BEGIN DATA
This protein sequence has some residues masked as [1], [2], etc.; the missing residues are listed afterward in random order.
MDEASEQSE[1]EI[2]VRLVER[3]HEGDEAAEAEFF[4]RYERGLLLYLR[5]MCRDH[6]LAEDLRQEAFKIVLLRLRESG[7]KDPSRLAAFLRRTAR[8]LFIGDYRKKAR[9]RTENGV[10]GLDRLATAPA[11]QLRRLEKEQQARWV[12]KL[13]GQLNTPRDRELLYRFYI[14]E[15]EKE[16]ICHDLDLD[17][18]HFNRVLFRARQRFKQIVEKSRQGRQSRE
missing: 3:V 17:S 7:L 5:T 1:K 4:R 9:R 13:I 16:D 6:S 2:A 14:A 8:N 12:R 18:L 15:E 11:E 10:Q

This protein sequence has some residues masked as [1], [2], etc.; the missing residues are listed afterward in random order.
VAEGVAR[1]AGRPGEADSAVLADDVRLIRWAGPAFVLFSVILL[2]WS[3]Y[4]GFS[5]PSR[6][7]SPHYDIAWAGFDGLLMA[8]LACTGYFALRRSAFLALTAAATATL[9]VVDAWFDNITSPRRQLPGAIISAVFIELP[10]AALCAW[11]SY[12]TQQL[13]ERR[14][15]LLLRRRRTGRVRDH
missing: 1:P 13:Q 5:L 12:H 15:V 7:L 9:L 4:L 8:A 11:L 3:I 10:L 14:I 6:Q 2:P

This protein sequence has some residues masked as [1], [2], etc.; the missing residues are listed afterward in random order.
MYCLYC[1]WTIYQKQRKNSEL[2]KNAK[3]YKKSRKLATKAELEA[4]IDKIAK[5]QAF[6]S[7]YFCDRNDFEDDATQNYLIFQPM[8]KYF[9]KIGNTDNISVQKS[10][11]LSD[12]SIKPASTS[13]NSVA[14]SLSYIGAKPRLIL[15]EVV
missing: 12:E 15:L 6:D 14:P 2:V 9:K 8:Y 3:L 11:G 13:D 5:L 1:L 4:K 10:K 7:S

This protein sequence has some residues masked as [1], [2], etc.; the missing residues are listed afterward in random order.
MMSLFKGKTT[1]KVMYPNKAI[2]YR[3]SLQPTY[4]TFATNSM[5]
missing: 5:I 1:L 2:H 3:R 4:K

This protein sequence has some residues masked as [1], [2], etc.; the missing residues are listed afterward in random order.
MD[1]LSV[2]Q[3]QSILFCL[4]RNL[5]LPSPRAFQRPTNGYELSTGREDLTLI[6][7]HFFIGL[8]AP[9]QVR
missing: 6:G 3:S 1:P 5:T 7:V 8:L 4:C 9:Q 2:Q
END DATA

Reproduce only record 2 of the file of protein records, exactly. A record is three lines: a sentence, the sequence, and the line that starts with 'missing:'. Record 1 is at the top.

This protein sequence has some residues masked as [1], [2], etc.; the missing residues are listed afterward in random order.
VAEGVAR[1]AGRPGEADSAVLADDVRLIRWAGPAFVLFSVILL[2]WS[3]Y[4]GFS[5]PSR[6][7]SPHYDIAWAGFDGLLMA[8]LACTGYFALRRSAFLALTAAATATL[9]VVDAWFDNITSPRRQLPGAIISAVFIELP[10]AALCAW[11]SY[12]TQQL[13]ERR[14][15]LLLRRRRTGRVRDH
missing: 1:P 13:Q 5:L 12:H 15:V 7:L 9:L 4:L 8:A 11:L 3:I 10:L 14:I 6:Q 2:P